DOWNSIZE THIS!

RANDOM THREATS FROM AN UNARMED AMERICAN

The man behind the popular documentary Roger and Me and the short-lived series TV Nation takes a stab at authorship—and at every conservative sacred cow available. Moore brings a uniformly predictable lefty perspective to a series of topics, including corporate downsizing of workforces, Bill Clinton's weakness in opposing the right wing, Congress's craven subjugation to special interests, NAFTA, white racism, anti-feminist hysteria, homophobia, and the demonization of welfare recipients. As in his film and video work, Moore is at his best when he leads the fuzzy-minded to the logical conclusions of their thought processes, for example, getting an anti-abortion activist to agree that male masturbation is a serious moral issue because life actually begins with the individual sperm. There is a good deal of useful political information spread through the book, including the names and deeds of a number of corporate executives and lobbyists whose power is seldom treated as critically as it should be by journalists. The humor is hit-and-miss, though, and readers who don't seethe along with Moore in his populist rage are likely to find the book as a whole tiresome. There's also a considerable amount of the nastiness that liberals decry among today's conservative polemicists, the low point being a suggestion to Bob Dole that he replace the pen with which he keeps his disabled right hand from closing in on itself with something more appropriate, such as a coathanger to symbolize his views on abortion. Moore might consider, as he passes judgment on the hypocrisy of our time, that a writer who can muse on his frequent exasperation with limousine drivers should refer to the working class as something other than ``we.'' (line drawings; b&w photos; map, not seen) (Author tour)

Pub Date: Sept. 18, 1996

ISBN: 0-517-70739-X

Page Count: 224

Publisher: Crown

Review Posted Online: May 20, 2010

Kirkus Reviews Issue: July 15, 1996

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WHAT A WONDERFUL WORLD

A LIFETIME OF RECORDINGS

Noted jazz and pop record producer Thiele offers a chatty autobiography. Aided by record-business colleague Golden, Thiele traces his career from his start as a ``pubescent, novice jazz record producer'' in the 1940s through the '50s, when he headed Coral, Dot, and Roulette Records, and the '60s, when he worked for ABC and ran the famous Impulse! jazz label. At Coral, Thiele championed the work of ``hillbilly'' singer Buddy Holly, although the only sessions he produced with Holly were marred by saccharine strings. The producer specialized in more mainstream popsters like the irrepressibly perky Teresa Brewer (who later became his fourth wife) and the bubble-machine muzak-meister Lawrence Welk. At Dot, Thiele was instrumental in recording Jack Kerouac's famous beat- generation ramblings to jazz accompaniment (recordings that Dot's president found ``pornographic''), while also overseeing a steady stream of pop hits. He then moved to the Mafia-controlled Roulette label, where he observed the ``silk-suited, pinky-ringed'' entourage who frequented the label's offices. Incredibly, however, Thiele remembers the famously hard-nosed Morris Levy, who ran the label and was eventually convicted of extortion, as ``one of the kindest, most warm-hearted, and classiest music men I have ever known.'' At ABC/Impulse!, Thiele oversaw the classic recordings of John Coltrane, although he is the first to admit that Coltrane essentially produced his own sessions. Like many producers of the day, Thiele participated in the ownership of publishing rights to some of the songs he recorded; he makes no apology for this practice, which he calls ``entirely appropriate and without any ethical conflicts.'' A pleasant, if not exactly riveting, memoir that will be of most interest to those with a thirst for cocktail-hour stories of the record biz. (25 halftones, not seen)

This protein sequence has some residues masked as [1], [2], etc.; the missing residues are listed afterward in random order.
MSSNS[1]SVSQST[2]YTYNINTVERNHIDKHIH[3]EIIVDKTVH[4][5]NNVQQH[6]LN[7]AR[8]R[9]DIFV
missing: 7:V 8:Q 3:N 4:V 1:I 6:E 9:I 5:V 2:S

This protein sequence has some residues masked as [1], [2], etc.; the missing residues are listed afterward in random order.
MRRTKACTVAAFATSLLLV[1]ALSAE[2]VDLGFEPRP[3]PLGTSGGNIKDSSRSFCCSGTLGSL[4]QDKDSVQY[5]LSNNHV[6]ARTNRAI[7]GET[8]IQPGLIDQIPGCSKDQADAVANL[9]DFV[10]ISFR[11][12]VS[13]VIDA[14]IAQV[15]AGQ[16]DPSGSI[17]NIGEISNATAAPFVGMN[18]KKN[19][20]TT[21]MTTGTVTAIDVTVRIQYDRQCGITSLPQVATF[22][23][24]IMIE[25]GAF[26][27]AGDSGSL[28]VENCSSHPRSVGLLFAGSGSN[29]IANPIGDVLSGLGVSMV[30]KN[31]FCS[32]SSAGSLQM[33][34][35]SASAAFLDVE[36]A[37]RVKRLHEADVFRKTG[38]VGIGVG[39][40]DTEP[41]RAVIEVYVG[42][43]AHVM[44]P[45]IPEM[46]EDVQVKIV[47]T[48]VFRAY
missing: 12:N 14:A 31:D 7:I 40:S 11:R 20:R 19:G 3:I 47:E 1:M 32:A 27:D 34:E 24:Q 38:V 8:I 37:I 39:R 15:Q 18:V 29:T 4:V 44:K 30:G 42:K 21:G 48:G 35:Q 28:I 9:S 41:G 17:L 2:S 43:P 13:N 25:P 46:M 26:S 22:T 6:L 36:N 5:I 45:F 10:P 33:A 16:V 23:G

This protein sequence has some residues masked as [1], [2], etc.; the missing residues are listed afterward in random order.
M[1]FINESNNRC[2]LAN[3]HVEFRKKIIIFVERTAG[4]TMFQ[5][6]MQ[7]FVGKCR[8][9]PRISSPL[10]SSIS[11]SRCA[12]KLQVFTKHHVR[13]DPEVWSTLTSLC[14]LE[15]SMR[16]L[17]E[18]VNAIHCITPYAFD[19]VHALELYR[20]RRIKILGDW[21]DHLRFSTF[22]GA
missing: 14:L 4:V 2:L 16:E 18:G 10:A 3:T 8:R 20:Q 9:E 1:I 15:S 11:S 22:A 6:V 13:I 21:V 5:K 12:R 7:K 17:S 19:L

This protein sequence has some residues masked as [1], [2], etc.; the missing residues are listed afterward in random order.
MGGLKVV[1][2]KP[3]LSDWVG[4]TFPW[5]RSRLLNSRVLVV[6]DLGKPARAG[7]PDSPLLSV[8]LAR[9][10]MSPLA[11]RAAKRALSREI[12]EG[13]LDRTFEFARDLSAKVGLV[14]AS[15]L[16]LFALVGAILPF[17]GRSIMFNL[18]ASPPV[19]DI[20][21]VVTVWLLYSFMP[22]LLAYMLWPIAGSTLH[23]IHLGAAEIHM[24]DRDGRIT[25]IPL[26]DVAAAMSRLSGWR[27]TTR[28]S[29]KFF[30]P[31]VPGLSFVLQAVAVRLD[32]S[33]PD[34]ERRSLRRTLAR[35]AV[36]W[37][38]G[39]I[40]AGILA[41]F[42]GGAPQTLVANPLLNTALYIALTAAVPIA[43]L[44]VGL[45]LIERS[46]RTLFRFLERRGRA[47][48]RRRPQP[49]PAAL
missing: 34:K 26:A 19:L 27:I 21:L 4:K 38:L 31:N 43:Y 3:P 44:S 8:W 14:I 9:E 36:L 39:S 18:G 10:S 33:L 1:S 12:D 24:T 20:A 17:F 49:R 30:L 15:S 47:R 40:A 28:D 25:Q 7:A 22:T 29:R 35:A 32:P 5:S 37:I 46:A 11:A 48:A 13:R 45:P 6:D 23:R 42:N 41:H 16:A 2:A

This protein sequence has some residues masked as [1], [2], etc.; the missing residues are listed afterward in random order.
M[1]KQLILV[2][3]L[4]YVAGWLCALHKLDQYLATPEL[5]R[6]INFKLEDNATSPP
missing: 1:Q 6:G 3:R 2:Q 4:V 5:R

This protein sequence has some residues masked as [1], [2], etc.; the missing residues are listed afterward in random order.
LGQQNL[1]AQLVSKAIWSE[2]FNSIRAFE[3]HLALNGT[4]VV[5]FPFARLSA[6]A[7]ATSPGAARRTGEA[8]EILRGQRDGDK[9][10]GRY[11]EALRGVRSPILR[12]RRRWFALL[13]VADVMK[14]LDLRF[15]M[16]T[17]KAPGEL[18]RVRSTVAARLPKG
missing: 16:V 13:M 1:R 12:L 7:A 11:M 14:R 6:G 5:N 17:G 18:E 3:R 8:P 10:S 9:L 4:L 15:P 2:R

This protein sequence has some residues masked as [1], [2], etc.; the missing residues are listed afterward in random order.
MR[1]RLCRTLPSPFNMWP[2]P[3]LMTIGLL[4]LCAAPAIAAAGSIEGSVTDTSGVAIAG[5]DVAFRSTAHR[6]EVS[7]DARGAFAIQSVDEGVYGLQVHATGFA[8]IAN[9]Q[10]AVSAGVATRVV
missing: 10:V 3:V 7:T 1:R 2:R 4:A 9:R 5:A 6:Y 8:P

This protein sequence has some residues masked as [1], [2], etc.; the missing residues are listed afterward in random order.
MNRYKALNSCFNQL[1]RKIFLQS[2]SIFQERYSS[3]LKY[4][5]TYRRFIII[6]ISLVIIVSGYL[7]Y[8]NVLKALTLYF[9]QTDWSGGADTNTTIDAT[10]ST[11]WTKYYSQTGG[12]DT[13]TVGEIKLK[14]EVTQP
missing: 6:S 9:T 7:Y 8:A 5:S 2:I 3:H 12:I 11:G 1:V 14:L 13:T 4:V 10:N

Pub Date: May 1, 1995

ISBN: 0-19-508629-4

Page Count: 224

Publisher: Oxford Univ.

Review Posted Online: May 20, 2010

Kirkus Reviews Issue: March 1, 1995

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Stricter than, say, Bergen Evans or W3 ("disinterested" means impartial — period), Strunk is in the last analysis...

THE ELEMENTS OF STYLE

50TH ANNIVERSARY EDITION

Privately published by Strunk of Cornell in 1918 and revised by his student E. B. White in 1959, that "little book" is back again with more White updatings.

Stricter than, say, Bergen Evans or W3 ("disinterested" means impartial — period), Strunk is in the last analysis (whoops — "A bankrupt expression") a unique guide (which means "without like or equal").

Pub Date: May 15, 1972

ISBN: 0205632645

Page Count: 105

Publisher: Macmillan

Review Posted Online: Oct. 28, 2011

Kirkus Reviews Issue: May 1, 1972

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